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Defining Contemporary War - We Know It's War, But What Do You Call It?

Nothing is new under the sun. As a military, we forget that truism after every war. Perhaps, it’s because whenever the old resurfaces, the US Army calls it the new. Thus, Iraq and Afghanistan are not guerilla wars, or irregular conflicts, or terrorism, or low-intensity conflict, they are insurgencies, or fourth generation war or hybrid wars.

One could persuasively argue that the current fights, while they feel new in our American military, are not unique at all in the scheme of things. The Spanish fought a guerilla war during the Napoleonic Age, and gave that style of war a name. America fought an insurgency in the Philippines. The Marine corps gave it the name, “small wars.” The British fought countless small wars and called them “irregular war,” as if regular war was something between nations.

Yet our trend of naming the old the new continued. Thus, we now have revolutionary war, asymmetric war, insurgency, counter insurgency, civil wars, foreign internal defense, terrorism, irregular or low intensity conflict, long wars, asymmetric wars and unconventional.

Currently, the military, journalists and politicians settle for insurgency.

Lack of clarity in terms destroys debates and only complicates issues. Thus, before we venture much further into posting on this website I want to define the terms I will use, clarifying how and why I use them, explaining which ones I prefer and do not prefer and finally, offer my description of modern war and how I view it. I will not reference official Army doctrine, these are my opinions on these terms and why I use them.

But, do any of these terms truly capture why these wars occur? Do they confuse the issue by having so many terms? As a community, we counter-insurgenistas need a term that captures our current conflict, and can last into the future. That is what the next few week's posts hope to provide. (A bold, impossible goal but blogs allow us to dream.)

For the rest of this month, I plan to roll out my definitions on war in the contemporary world. I ask all readers, what terms do you think adequately capture modern war? What terms fail to do so?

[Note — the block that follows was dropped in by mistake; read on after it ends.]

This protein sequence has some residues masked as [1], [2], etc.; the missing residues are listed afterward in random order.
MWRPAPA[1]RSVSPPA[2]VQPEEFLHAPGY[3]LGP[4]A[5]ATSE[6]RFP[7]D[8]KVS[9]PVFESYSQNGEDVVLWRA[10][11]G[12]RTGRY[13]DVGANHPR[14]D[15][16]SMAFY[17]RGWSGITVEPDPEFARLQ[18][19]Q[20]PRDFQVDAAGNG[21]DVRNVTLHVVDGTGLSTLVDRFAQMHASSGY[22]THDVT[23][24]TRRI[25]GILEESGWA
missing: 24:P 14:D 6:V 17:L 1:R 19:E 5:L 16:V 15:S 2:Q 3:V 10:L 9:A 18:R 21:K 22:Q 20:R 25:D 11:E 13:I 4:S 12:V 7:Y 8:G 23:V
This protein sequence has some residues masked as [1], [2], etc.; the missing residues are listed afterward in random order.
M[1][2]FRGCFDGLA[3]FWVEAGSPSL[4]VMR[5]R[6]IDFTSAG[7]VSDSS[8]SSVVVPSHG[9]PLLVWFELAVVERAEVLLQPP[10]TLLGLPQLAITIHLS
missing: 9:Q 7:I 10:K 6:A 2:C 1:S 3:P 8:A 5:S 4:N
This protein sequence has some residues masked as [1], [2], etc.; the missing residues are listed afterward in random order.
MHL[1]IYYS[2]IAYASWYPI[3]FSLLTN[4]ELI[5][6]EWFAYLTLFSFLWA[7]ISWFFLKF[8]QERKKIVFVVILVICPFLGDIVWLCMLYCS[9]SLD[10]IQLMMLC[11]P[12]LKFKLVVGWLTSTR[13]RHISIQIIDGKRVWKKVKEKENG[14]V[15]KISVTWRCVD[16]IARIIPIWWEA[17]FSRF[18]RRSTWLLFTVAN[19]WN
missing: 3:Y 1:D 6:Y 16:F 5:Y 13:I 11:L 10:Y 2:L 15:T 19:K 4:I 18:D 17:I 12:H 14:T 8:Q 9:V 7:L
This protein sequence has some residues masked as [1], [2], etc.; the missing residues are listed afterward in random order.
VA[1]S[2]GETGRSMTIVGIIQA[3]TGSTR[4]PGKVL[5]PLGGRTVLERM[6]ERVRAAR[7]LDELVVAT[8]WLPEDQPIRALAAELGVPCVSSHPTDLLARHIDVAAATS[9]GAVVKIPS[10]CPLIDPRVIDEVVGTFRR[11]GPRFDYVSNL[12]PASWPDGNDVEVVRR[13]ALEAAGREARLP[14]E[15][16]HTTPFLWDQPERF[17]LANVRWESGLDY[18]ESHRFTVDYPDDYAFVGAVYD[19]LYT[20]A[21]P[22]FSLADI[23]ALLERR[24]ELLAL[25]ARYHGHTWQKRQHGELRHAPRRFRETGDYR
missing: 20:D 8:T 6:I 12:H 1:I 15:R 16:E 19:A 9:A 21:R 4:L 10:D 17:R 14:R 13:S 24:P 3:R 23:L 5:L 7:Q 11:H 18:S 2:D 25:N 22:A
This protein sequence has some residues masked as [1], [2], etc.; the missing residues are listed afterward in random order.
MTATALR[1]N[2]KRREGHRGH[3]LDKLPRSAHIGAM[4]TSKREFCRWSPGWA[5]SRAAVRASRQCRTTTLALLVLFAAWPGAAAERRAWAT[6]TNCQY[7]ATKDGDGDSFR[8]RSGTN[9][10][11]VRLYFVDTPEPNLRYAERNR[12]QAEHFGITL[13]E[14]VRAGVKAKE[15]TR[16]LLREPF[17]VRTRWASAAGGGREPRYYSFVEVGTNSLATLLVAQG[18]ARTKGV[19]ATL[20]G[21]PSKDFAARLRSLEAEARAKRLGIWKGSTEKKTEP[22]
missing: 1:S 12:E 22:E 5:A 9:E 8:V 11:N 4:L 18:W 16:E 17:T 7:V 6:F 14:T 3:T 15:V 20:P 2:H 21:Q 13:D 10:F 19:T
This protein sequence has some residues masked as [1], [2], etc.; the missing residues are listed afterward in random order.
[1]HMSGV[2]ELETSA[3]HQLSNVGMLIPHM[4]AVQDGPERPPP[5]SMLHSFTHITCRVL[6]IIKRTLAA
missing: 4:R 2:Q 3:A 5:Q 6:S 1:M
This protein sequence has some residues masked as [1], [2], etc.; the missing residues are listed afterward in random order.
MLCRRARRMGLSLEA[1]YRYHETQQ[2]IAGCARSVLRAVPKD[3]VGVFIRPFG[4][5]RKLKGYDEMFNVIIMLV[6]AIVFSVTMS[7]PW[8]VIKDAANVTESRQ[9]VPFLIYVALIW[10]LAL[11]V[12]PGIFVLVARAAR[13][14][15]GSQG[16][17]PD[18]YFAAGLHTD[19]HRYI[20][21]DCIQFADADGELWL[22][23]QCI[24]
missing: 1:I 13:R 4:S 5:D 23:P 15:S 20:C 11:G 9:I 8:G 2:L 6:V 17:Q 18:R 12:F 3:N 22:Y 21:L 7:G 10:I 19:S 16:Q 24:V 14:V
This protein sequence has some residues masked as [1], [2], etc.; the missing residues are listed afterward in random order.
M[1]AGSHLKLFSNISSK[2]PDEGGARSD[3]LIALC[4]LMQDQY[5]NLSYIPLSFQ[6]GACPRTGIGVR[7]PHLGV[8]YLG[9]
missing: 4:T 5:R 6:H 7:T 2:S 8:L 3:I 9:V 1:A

three comments

I had contemplated the following effort, but perhaps it would fit well for you to do in the context of this blog series:

I was thinking of doing some type of concept mapping with the different forms of warfare terminology being used today.

The first question might be to determine which terms or concepts are synonymous. That is there is noting unique or distinctive about one to differentiate it from the other. You could also discern where there was consensus and disagreement on these issues. For example, maybe a consensus view would emerge that Unconventional Warfare and Irregular Warfare are functionally synonymous. The goal of this first step would be to cull through the redundancy to see how many distinguishable concepts remain.

You might also discern at that stage, which terms or concepts – if any- might be supraordinate or subordinate to others. For example, it might turn out that “War” (‘warfare” might be treated separately) might be a major overarching concept, of which other terms are merely “subsets” or subordinate terms

The second set of questions might begin to deconstruct the remaining terms into their defining constituent components, looking at which elements/conditions are necessary and whether any are singly sufficient. You might even be able to do this with a matrix of some sort with term on one axis and defining elements on the other.

You could probably do this with an online survey platform.

What do you think?

It’s an ambitious goal. I think especially so because many experts in warfare may not agree on the definitions of terms. You partly highlight the inability of our language to convey completely experiences and ideas. While you can tell a story about a combat experience, how I picture it and how you experience it will never be the same. In the same avenue, we can agree on a definition but perhaps have a different idea of scale or venue, etc. I look forward to more on this goal.

The Semantics are a killer. I found it funny how Obama changed the name of the Global War on Terro to Overseas Contingency Operations. In Germany politicians refuse to acknowledge Afghanistan as a war, or to refer to fallen German soldiers as “Gefallener” because of the implications that has here in Germany.